Aging of starch and bread as studied by DSC, DMA, NMR and confocal microscopy

1996 1996

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Abstract (summary)

Structural, thermo-mechanical and molecular changes in starch gels and bread were studied at variable moisture contents, storage times and temperature. Glassy-rubbery transition was characterized in systems with and without "freezable" water using thermal analysis and NMR (Nuclear Magnetic Resonance). Dynamic Mechanical Analysis (DMA) in conjunction with Differential Scanning Calorimetry (DSC) were used to describe structural relaxation (long range) while $\sp1$H cross-relaxation NMR and $\sp{13}$C CP-MAS (Cross-Polarization/Magic Angle Spinning) NMR were used to observe the starch molecular motions (short range). DMA results showed a transition region covering a large temperature range which was found to be moisture dependent. Overlapping tan $\delta$ (T) curves were deconvoluted into asymmetric double Sigmoidal curve (glassy-rubbery transition) and Gaussian curve (ice melting). The latter was found to highly correlate with the amount of "freezable" water (DSC data). The asymmetric curve was also confirmed as a glassy-rubbery transition on a molecular level using $\sp1$H cross-relaxation NMR and $\sp{13}$C CP-MAS NMR. Both NMR data showed a decrease in starch mobility with lowering temperature around the asymmetric (glassy-rubbery) transition observed by DMA. As the moisture content decreased so that the amount of "freezable" water was depleted, the transition temperature range increased, shifting to a higher temperature, typical of a glassy-rubbery transition.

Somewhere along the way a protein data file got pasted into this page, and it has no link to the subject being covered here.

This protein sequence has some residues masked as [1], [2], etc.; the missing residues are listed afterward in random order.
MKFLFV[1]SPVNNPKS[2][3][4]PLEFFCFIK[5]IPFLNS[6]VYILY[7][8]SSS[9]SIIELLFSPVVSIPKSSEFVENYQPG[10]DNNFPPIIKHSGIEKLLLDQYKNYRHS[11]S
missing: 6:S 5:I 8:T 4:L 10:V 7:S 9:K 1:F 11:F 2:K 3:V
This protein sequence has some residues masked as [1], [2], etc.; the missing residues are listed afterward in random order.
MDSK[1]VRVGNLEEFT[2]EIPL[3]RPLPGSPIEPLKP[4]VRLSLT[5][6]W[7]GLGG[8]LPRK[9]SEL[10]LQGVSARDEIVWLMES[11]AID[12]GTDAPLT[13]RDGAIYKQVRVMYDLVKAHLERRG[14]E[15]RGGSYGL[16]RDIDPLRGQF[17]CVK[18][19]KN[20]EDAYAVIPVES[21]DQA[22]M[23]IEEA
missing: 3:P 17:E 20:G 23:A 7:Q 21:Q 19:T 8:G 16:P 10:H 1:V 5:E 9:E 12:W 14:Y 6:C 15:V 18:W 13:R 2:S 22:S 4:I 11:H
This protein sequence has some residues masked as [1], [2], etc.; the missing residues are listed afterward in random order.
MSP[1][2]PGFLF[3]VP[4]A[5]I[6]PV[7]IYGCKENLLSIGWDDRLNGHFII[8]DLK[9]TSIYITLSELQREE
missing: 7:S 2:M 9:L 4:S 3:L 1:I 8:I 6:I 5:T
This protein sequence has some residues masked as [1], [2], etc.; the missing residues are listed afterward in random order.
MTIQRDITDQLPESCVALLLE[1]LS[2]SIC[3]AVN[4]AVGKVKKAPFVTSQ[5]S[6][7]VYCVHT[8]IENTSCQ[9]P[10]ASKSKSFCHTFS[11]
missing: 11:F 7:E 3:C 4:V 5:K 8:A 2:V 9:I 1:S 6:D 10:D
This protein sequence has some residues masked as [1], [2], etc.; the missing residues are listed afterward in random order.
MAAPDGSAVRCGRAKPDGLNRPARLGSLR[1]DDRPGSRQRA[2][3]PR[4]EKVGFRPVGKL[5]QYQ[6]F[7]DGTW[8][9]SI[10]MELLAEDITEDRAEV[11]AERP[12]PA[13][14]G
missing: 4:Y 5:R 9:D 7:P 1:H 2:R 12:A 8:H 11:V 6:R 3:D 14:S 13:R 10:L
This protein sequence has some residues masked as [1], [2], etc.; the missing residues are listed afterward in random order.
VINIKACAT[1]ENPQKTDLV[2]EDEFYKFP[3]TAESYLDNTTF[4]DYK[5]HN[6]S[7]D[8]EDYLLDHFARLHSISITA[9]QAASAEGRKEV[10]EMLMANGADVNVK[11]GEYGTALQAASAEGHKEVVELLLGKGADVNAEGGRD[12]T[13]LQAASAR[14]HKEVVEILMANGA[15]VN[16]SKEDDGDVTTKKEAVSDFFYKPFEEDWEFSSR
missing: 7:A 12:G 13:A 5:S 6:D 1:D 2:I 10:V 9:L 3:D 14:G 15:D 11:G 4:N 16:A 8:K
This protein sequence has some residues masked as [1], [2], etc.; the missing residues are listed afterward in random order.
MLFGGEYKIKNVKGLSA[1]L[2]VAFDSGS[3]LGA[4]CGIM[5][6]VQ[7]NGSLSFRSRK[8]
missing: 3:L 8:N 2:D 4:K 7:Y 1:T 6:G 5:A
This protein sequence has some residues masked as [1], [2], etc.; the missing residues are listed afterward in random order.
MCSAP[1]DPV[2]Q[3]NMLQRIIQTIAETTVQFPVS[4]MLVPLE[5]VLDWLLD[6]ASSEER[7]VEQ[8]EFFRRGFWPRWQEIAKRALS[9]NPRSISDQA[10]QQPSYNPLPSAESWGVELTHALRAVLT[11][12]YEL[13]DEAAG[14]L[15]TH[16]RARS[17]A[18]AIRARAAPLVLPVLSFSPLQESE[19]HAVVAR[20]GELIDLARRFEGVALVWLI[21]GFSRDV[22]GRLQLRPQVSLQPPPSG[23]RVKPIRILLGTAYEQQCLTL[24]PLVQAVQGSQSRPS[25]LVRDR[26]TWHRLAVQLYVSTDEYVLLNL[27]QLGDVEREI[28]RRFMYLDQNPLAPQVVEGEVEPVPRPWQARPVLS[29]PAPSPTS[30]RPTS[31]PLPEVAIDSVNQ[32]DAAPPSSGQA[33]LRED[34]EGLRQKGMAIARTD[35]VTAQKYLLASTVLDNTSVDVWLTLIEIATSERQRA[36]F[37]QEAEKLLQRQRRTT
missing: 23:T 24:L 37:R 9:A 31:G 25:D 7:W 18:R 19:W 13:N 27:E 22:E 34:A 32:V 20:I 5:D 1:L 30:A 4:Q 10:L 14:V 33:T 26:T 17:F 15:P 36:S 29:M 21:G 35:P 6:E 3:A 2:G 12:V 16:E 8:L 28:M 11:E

Firming of aging starch gels was related to amylopectin recrystallization (which followed amylose crystallization), glassy-rubbery transition or network formation (DMA), starch molecular mobility (NMR) and "freezable" water. A distribution of glassy-rubbery transition temperatures increased with storage time. The structural network was nonuniformly distributed leading to heterogeneous domains exhibiting different glassy-rubbery transition temperatures. However, only increased overall solid fractions (intensity) was observed by both $\sp1$H cross-relaxation and $\sp{13}$C CP-MAS NMR methods but no change in the molecular transition temperature range. This suggested that the "network" formation formed during the aging of starch did not occur on the molecular level but on a structural one.

Indexing (details)

Food science
0359: Food science
Identifier / keyword
Biological sciences
Aging of starch and bread as studied by DSC, DMA, NMR and confocal microscopy
Vodovotz, Yael
Number of pages
Publication year
Degree date
School code
DAI-B 57/10, Dissertation Abstracts International
Place of publication
Ann Arbor
Country of publication
United States
9780591170542, 059117054X
Chinachoti, Pavinee
University of Massachusetts Amherst
University location
United States -- Massachusetts
Source type
Dissertations & Theses
Document type
Dissertation/thesis number
ProQuest document ID
Database copyright ProQuest LLC; ProQuest does not claim copyright in the individual underlying works.
Document URL
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